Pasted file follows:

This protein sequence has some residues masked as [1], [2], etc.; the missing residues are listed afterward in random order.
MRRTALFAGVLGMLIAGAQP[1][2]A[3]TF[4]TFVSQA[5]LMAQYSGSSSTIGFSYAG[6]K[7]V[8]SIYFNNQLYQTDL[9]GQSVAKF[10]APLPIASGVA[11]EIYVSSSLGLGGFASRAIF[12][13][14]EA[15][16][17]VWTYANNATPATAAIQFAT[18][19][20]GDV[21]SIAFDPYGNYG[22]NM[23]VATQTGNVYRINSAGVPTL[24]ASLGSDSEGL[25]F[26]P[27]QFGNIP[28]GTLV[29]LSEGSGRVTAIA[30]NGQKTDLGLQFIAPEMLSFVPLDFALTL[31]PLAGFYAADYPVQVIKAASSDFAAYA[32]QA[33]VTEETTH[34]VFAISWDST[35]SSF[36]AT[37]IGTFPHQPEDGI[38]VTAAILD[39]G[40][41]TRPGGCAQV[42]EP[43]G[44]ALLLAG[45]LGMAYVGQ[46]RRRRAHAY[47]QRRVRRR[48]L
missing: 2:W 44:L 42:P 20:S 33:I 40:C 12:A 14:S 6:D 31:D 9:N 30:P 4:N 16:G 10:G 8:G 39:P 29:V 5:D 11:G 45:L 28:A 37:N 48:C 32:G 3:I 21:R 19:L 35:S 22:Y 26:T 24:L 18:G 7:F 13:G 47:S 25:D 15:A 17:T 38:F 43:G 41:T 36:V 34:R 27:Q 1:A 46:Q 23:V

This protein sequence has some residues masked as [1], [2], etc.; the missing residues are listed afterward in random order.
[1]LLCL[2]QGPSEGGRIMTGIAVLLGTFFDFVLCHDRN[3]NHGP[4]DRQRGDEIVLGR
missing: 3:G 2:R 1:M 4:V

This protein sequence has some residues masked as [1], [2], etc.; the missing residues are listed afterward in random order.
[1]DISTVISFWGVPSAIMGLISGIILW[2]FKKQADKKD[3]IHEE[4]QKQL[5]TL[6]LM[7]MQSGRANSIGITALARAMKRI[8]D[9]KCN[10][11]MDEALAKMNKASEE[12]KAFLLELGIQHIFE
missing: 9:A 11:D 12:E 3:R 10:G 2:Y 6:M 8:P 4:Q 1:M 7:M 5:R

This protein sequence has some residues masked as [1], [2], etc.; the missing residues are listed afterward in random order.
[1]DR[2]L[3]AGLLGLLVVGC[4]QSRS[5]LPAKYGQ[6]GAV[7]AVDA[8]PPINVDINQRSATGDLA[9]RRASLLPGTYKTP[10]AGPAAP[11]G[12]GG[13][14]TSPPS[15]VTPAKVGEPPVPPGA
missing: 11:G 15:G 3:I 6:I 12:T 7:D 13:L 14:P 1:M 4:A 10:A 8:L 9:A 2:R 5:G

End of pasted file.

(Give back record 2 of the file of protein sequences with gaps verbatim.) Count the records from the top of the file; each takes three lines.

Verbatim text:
This protein sequence has some residues masked as [1], [2], etc.; the missing residues are listed afterward in random order.
[1]LLCL[2]QGPSEGGRIMTGIAVLLGTFFDFVLCHDRN[3]NHGP[4]DRQRGDEIVLGR
missing: 3:G 2:R 1:M 4:V